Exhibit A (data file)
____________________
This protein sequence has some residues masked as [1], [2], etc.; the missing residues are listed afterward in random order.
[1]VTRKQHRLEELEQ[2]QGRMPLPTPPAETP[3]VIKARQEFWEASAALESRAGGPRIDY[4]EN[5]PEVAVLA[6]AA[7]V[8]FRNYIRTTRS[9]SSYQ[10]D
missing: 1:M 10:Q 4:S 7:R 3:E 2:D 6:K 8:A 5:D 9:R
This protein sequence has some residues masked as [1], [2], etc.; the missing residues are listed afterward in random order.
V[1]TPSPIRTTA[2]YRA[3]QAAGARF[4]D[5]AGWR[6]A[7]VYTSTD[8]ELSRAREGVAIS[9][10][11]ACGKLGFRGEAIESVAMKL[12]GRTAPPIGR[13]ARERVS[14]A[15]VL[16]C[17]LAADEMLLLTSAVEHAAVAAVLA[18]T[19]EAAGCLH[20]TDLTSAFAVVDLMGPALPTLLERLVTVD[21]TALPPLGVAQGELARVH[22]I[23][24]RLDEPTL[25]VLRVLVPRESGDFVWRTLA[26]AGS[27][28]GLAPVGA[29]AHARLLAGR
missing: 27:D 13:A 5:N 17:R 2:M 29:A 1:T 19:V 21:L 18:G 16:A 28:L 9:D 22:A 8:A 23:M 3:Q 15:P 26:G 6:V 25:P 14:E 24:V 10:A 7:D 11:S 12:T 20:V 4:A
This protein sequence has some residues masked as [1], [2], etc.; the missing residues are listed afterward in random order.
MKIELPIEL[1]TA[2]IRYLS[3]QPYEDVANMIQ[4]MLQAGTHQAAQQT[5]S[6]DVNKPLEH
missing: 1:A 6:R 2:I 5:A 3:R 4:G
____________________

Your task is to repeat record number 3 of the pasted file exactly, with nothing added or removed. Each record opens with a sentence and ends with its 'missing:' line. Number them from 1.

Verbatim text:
This protein sequence has some residues masked as [1], [2], etc.; the missing residues are listed afterward in random order.
MKIELPIEL[1]TA[2]IRYLS[3]QPYEDVANMIQ[4]MLQAGTHQAAQQT[5]S[6]DVNKPLEH
missing: 1:A 6:R 2:I 5:A 3:R 4:G